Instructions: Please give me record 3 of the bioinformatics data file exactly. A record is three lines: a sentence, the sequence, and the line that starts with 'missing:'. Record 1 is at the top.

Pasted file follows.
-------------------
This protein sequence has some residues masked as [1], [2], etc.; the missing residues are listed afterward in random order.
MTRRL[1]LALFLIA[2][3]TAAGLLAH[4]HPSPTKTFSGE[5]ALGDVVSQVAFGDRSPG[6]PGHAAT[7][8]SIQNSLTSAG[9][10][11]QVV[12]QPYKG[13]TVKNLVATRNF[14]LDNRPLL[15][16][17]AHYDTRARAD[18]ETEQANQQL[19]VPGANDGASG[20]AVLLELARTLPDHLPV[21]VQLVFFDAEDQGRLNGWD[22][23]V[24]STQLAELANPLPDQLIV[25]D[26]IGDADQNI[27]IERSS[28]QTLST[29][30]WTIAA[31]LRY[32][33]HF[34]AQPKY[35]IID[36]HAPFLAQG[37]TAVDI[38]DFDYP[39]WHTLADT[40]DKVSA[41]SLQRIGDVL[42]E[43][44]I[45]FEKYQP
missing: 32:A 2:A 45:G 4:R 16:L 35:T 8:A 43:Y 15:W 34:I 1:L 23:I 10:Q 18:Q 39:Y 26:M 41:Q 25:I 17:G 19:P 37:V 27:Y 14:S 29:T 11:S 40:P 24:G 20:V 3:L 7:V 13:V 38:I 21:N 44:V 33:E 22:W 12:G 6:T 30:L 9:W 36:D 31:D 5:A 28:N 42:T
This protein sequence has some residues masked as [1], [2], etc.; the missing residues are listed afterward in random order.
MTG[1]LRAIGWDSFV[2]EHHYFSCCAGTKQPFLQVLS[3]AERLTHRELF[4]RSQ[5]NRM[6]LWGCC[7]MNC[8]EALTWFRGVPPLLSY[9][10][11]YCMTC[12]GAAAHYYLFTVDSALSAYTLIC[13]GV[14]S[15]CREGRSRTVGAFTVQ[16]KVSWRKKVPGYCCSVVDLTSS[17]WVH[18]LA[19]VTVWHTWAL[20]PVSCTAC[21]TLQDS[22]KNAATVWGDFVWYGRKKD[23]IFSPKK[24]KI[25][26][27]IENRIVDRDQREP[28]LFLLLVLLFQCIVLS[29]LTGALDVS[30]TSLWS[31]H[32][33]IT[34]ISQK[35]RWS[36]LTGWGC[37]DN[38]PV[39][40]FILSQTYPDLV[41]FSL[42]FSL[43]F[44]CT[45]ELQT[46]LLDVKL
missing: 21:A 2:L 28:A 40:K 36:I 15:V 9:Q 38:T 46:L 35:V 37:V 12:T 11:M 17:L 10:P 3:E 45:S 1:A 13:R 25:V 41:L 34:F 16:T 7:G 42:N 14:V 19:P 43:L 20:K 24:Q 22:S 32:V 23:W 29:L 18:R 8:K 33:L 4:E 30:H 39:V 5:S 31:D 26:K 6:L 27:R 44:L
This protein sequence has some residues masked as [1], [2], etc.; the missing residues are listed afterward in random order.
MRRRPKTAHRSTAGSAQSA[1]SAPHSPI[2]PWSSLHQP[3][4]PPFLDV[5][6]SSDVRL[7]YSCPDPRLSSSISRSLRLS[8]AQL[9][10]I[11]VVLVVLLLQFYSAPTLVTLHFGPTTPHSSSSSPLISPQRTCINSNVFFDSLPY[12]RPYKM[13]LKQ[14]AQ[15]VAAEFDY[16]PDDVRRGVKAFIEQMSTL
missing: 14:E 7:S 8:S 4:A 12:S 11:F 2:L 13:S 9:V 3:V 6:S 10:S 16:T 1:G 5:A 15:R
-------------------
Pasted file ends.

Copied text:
This protein sequence has some residues masked as [1], [2], etc.; the missing residues are listed afterward in random order.
MRRRPKTAHRSTAGSAQSA[1]SAPHSPI[2]PWSSLHQP[3][4]PPFLDV[5][6]SSDVRL[7]YSCPDPRLSSSISRSLRLS[8]AQL[9][10]I[11]VVLVVLLLQFYSAPTLVTLHFGPTTPHSSSSSPLISPQRTCINSNVFFDSLPY[12]RPYKM[13]LKQ[14]AQ[15]VAAEFDY[16]PDDVRRGVKAFIEQMSTL
missing: 14:E 7:S 8:S 4:A 12:S 11:F 2:L 13:S 9:V 3:V 6:S 10:S 16:T 1:G 5:A 15:R